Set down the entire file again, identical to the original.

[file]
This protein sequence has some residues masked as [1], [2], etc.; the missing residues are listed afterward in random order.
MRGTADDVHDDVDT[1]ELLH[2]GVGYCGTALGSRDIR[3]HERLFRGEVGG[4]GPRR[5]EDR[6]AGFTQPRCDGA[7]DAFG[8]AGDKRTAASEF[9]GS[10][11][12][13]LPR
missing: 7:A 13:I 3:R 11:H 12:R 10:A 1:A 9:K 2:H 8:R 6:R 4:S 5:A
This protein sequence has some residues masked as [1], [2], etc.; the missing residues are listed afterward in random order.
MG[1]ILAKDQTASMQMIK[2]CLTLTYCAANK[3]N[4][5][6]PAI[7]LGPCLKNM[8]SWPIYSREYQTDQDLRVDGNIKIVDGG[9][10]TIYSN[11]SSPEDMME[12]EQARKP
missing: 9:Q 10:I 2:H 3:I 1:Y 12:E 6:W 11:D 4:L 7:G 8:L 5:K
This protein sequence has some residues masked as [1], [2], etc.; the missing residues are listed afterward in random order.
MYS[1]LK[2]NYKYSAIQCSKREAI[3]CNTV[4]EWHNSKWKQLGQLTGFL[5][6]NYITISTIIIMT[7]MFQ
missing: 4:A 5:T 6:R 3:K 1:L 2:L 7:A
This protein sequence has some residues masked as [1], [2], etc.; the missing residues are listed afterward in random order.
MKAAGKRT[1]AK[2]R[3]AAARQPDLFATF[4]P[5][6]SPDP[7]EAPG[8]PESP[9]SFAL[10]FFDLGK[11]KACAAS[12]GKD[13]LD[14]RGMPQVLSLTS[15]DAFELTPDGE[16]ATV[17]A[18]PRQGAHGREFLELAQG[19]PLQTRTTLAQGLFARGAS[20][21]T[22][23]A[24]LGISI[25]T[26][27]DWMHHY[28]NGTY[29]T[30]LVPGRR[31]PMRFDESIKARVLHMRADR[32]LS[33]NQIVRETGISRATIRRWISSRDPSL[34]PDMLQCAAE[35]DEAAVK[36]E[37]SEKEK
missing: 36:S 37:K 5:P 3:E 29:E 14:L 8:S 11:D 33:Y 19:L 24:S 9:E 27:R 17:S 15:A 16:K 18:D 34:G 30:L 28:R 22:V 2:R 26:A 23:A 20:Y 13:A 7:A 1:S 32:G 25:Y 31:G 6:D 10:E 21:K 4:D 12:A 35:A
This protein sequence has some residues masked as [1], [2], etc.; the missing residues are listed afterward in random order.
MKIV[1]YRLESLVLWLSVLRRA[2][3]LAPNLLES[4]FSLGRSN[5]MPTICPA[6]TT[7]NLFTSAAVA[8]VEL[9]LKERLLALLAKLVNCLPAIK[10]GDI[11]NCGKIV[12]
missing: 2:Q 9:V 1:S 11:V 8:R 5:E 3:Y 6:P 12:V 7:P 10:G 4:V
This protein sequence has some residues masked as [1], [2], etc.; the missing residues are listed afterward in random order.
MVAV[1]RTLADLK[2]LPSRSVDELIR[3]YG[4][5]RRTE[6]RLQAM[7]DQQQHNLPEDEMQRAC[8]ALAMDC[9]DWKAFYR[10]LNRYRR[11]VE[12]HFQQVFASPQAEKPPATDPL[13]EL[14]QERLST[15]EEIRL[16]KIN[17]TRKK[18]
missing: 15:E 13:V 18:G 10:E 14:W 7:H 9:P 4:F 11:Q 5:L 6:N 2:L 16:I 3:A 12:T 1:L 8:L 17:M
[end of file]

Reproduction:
This protein sequence has some residues masked as [1], [2], etc.; the missing residues are listed afterward in random order.
MRGTADDVHDDVDT[1]ELLH[2]GVGYCGTALGSRDIR[3]HERLFRGEVGG[4]GPRR[5]EDR[6]AGFTQPRCDGA[7]DAFG[8]AGDKRTAASEF[9]GS[10][11][12][13]LPR
missing: 7:A 13:I 3:R 11:H 12:R 10:A 1:A 9:K 2:H 8:R 6:R 4:S 5:A
This protein sequence has some residues masked as [1], [2], etc.; the missing residues are listed afterward in random order.
MG[1]ILAKDQTASMQMIK[2]CLTLTYCAANK[3]N[4][5][6]PAI[7]LGPCLKNM[8]SWPIYSREYQTDQDLRVDGNIKIVDGG[9][10]TIYSN[11]SSPEDMME[12]EQARKP
missing: 9:Q 10:I 2:H 3:I 1:Y 12:E 6:W 11:D 4:L 7:G 8:L 5:K
This protein sequence has some residues masked as [1], [2], etc.; the missing residues are listed afterward in random order.
MYS[1]LK[2]NYKYSAIQCSKREAI[3]CNTV[4]EWHNSKWKQLGQLTGFL[5][6]NYITISTIIIMT[7]MFQ
missing: 4:A 5:T 6:R 3:K 1:L 2:L 7:A
This protein sequence has some residues masked as [1], [2], etc.; the missing residues are listed afterward in random order.
MKAAGKRT[1]AK[2]R[3]AAARQPDLFATF[4]P[5][6]SPDP[7]EAPG[8]PESP[9]SFAL[10]FFDLGK[11]KACAAS[12]GKD[13]LD[14]RGMPQVLSLTS[15]DAFELTPDGE[16]ATV[17]A[18]PRQGAHGREFLELAQG[19]PLQTRTTLAQGLFARGAS[20][21]T[22][23]A[24]LGISI[25]T[26][27]DWMHHY[28]NGTY[29]T[30]LVPGRR[31]PMRFDESIKARVLHMRADR[32]LS[33]NQIVRETGISRATIRRWISSRDPSL[34]PDMLQCAAE[35]DEAAVK[36]E[37]SEKEK
missing: 36:S 37:K 5:P 3:E 29:E 14:L 8:S 11:D 33:Y 19:L 24:S 9:E 27:R 17:S 15:A 16:K 18:D 34:G 30:L 28:R 22:V 2:R 26:A 23:A 20:Y 13:A 7:A 1:S 32:G 25:Y 31:G 6:D 10:E 21:K 4:D 12:A 35:A
This protein sequence has some residues masked as [1], [2], etc.; the missing residues are listed afterward in random order.
MKIV[1]YRLESLVLWLSVLRRA[2][3]LAPNLLES[4]FSLGRSN[5]MPTICPA[6]TT[7]NLFTSAAVA[8]VEL[9]LKERLLALLAKLVNCLPAIK[10]GDI[11]NCGKIV[12]
missing: 2:Q 9:V 1:S 11:V 8:R 5:E 3:Y 6:P 12:V 7:P 10:G 4:V
This protein sequence has some residues masked as [1], [2], etc.; the missing residues are listed afterward in random order.
MVAV[1]RTLADLK[2]LPSRSVDELIR[3]YG[4][5]RRTE[6]RLQAM[7]DQQQHNLPEDEMQRAC[8]ALAMDC[9]DWKAFYR[10]LNRYRR[11]VE[12]HFQQVFASPQAEKPPATDPL[13]EL[14]QERLST[15]EEIRL[16]KIN[17]TRKK[18]
missing: 15:E 13:V 18:G 10:E 14:W 7:H 9:P 4:F 11:Q 5:L 6:N 2:L 16:I 3:A 12:T 1:L 8:L 17:M